We last talked with author Christine Sneed back in early 2011 shortly after she published her first short story collection Portraits of A Few of the People I’ve Made Cry. Already the winner of the Grace Paley Prize in Short Fiction, her stunning debut became a magnet for literary awards and was eventually named a finalist for the LA Times’ Book Prize for First Fiction. But Sneed was just getting started. In the years that followed, the NU writing teacher has published two critically-acclaimed novels – Little Known Facts (2013) and Paris, He Said (2015), graced the cover of the NY Times Book Review, and continued to collect writing honors including the Carl Sandburg 21st Century Award and a Booklist nod for a Top Ten Debut Novel. This Saturday, April 9th, you can hear Sneed read selections from her recent work when she visits EPL’s 1st Floor Community Meeting Room at 4 pm along with author and comedienne Julia Sweeney. In anticipation of her visit, we recently spoke with her via email about the life of a successful novelist, her forthcoming story collection The Virginity of Famous Men, the resurgence of short fiction, and her favorite recent reads.
My name is Christine Sneed. I am the author of the novel Little Known Facts, the story collection Portraits of a Few of the People I’ve Made Cry, and the forthcoming novel Paris, He Said (May 2015). I am the recipient of the Grace Paley Prize in short fiction, the Chicago Public Library Foundation’s 21st Century Award, and the Society of Midland Authors Prize for best adult fiction. I live in Evanston and teach for the University of Illinois at Urbana-Champaign and for Northwestern University.
1) Delicate Edible Birds by Lauren Groff (2009)
There are nine stories in this book, if I remember correctly, and several are based on the lives of real people; Groff is such a lyrical writer, often slyly funny, always interesting. Some of the stories were published in The Best American Short Stories anthology, and she’s also contributed to the O. Henry Prize Stories anthology. Her third book, the novel Arcadia, was on many best-of lists of 2012, and her first book (and first novel), The Monsters of Templeton, was also well reviewed and was a bestseller.
Isabel Allende and Michael Lewis have won this year’s prestigious Carl Sandburg Literary Awards, presented by the Chicago Public Library Foundation and the Chicago Public Library. The annual award “honors an author whose significant body of work has enhanced the public’s awareness of the written word.” Evanston-based author Christine Sneed will be also be honored with the 21st Century Award which “honors a significant recent achievement in writing by a Chicago-area writer.” She will be at the Evanston Public Library this Saturday, April 13 reading from her first novel Little Known Facts. You can check here for more information on Saturday’s event. The awards will be held Oct. 23 on the campus of the University of Illinois at Chicago. You can also check the EPL catalog for books by Allende and Lewis.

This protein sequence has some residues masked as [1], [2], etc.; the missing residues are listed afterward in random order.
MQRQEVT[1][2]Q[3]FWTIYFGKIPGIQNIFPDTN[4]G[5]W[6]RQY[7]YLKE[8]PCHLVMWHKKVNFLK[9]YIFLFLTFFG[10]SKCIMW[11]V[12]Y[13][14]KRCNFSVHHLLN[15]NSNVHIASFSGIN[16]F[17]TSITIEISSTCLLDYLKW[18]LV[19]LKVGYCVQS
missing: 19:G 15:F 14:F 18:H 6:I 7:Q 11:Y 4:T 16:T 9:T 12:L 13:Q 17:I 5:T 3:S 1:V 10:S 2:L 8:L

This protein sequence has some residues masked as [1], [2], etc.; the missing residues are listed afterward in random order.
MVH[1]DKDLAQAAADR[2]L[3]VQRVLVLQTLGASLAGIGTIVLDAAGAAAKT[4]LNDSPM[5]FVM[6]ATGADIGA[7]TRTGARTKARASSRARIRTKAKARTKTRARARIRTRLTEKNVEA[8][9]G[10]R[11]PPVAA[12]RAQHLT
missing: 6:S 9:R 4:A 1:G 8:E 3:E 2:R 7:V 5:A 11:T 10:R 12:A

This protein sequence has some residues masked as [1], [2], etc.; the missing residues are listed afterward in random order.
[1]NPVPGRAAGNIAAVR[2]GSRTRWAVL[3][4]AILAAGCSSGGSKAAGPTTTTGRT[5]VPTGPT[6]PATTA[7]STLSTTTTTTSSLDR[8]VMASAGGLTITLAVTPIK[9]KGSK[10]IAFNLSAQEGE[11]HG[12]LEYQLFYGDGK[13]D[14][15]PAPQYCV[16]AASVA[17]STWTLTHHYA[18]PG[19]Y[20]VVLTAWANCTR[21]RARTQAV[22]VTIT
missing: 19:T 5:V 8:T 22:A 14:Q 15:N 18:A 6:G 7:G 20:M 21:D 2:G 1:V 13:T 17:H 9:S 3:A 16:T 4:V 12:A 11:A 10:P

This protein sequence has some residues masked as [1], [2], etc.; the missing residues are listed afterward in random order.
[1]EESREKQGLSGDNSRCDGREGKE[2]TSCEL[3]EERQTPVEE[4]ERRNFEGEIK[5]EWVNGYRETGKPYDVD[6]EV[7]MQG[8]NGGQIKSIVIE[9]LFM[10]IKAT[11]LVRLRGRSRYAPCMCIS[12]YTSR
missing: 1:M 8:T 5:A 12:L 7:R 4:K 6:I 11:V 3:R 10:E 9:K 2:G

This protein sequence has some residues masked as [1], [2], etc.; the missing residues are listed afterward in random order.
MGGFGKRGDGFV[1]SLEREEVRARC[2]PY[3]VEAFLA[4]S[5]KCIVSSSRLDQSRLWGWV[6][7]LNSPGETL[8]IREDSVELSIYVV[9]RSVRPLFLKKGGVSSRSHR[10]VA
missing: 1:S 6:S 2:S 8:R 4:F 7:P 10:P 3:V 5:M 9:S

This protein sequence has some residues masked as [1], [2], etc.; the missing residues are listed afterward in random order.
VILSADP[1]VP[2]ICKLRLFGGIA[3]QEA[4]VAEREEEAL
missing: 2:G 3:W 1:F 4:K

Christine Sneed is a local author clearly hitting her stride. This past November the DePaul University professor published her debut short story collection Portraits of A Few of the People I’ve Made Cry to glowing reviews after first claiming the 2009 Grace Paley Prize in Short Fiction. Praised by Booklist as “an exceptionally smart” collection written with a “supple mix of wit, frankness, and compassion,” Portraits features ten provocative stories that explore the complexities of romantic love and fame and was recently named a finalist for the 2010 LA Times’ Art Seidenbaum Award for First Fiction. On Sunday, March 13th, you can hear Ms. Sneed read from Portraits when she visits EPL’s 1st Floor Community Meeting Room at 2 p.m. along with fellow local authors Pamela Ferdinand and Suzanne Clores. In anticipation of her visit, we recently spoke with her via email about the positive response to Portraits, the nature of celebrity, the state of short fiction, and her work on both a novel and new story collection. Continue reading “An Interview with Christine Sneed”